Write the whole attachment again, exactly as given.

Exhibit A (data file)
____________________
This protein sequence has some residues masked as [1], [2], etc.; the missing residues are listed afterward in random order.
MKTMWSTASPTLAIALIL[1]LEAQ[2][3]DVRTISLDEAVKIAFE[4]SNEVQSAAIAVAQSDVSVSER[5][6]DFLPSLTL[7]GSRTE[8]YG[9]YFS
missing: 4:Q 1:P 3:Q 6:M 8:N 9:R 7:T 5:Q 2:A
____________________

This protein sequence has some residues masked as [1], [2], etc.; the missing residues are listed afterward in random order.
MKTMWSTASPTLAIALIL[1]LEAQ[2][3]DVRTISLDEAVKIAFE[4]SNEVQSAAIAVAQSDVSVSER[5][6]DFLPSLTL[7]GSRTE[8]YG[9]YFS
missing: 4:Q 1:P 3:Q 6:M 8:N 9:R 7:T 5:Q 2:A